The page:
Rainy Days in Paris

Gustave Caillebotte, Paris Street; Rainy Day (1877), Art Institute of Chicago, Charles H. and Mary F. S. Worcester Collection.

Gustave Caillebotte, Paris Street; Rainy Day (1877), Art Institute of Chicago, Charles H. and Mary F. S. Worcester Collection. Currently part of the Impressionism, Fashion and Modernity Exhibit (2013).

Who doesn’t love this painting? I’ve admired it ever since I first started visiting the Art Institute of Chicago as a young girl. It’s so big that it welcomes you in – it feels like you’re right there on the sidewalk. Maybe you were walking in front of this couple and turned around for a brief look at the intersection behind you. Do your shoes still feel wet from the rain?

I admire Caillebotte for painting this street on a rainy day. It wouldn’t have been easy, dragging his paintbox and easel out of his studio and onto a wet street, if that’s indeed what he did. (Speaking of en plein air, I guess you would call that en pleuviex air?) We do know he drew a sketch of it first, from his Sketchbook, June 1883–September 1886, Art Institute of Chicago.

More people than ever have been getting a good look at this painting because it’s been a part of the Impressionism, Fashion and Modernity Exhibit. After starting out last fall at the Musée d’Orsay in Paris, it traveled to New York and is finally back in Chicago.

I just saw it again myself. It reminded me of my first trip to Paris, when I would look at every diagonal street corner and think of this painting. There are countless intersections like this in Paris, and so many rainy days. But there is only one Paris Street; Rainy Day. When I lived in Paris, I finally had time to track down the right place.

This iconic scene is located at the intersection of rue de Moscou and rue de St. Petersburg in the 8th arrondissement behind Gare St. Lazare, between Place de Clichy and Place de L’Europe. An easy walk from several Métro lines. I created a Google Map so you can check it out for yourself. Click on the street view and you’ll have the perfect view.

The scene of Caillebotte's Paris Street; Rainy Day (1877)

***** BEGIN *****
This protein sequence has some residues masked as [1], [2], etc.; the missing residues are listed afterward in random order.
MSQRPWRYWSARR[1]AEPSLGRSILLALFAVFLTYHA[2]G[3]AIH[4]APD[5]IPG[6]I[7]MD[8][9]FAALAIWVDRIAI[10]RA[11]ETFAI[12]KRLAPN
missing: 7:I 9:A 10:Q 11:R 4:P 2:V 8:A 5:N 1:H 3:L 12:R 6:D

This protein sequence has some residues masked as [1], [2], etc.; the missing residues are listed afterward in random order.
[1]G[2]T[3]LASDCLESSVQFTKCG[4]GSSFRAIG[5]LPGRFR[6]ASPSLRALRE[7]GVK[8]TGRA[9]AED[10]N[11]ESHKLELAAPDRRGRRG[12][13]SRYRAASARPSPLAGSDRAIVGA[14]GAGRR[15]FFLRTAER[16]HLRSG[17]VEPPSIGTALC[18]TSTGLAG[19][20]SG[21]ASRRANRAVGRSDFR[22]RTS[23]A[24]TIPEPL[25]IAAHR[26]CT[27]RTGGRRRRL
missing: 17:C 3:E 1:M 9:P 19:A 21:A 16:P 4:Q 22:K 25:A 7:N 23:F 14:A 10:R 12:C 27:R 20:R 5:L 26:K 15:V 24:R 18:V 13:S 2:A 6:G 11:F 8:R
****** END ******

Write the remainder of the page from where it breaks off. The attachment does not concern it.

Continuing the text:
The scene of Caillebotte’s Paris Street; Rainy Day (1877). Funny that I should have captured this photo on a sunny day. It’s just not the same. (Not to mention the motorcycles and the lack of cobblestones!)

Rainy days in Paris can be beautiful. Or at least that’s what Parisians keep telling themselves so they don’t go bat-shit crazy during those long weeks of gloomy gray skies.

That’s what I told myself anyway. Check out these photos of mine and tell me you don’t agree. There’s just something about rainy days in Paris. . . .

A Paris puddle on Avenue Kléber in the 16th

A Paris puddle on Avenue Kléber in the 16th

A Paris puddle on Avenue Kléber in the 16th

A Paris puddle on avenue Matignon in the 8th

Rainy day, rue Cambon. Students on a cigarrette break from the Ecole Ritz Escoffier, across the street from Chanel Paris.

Rainy day, rue Cambon. Students on a cigarrette break from the Ecole Ritz Escoffier, across the street from Chanel Paris.

Paris street near Place de Vendome

Paris street near Place de Vendome

By now, Parisians are starting to wonder why I keep taking photos of the sidewalk.

At the corner of avenue Montaigne and avenue Gabriel in the 8th

One thought on “Rainy Days in Paris

  1. History and Beauty is embedded in the City. Caillebote did a first study too of this famous painting and honestly I prefer 1st version to final since in the later, persons are frozen in their movement and pavement is very achieved whilst on the former one, there is feeling of rain pouring out and lively people there marching in the canevas..

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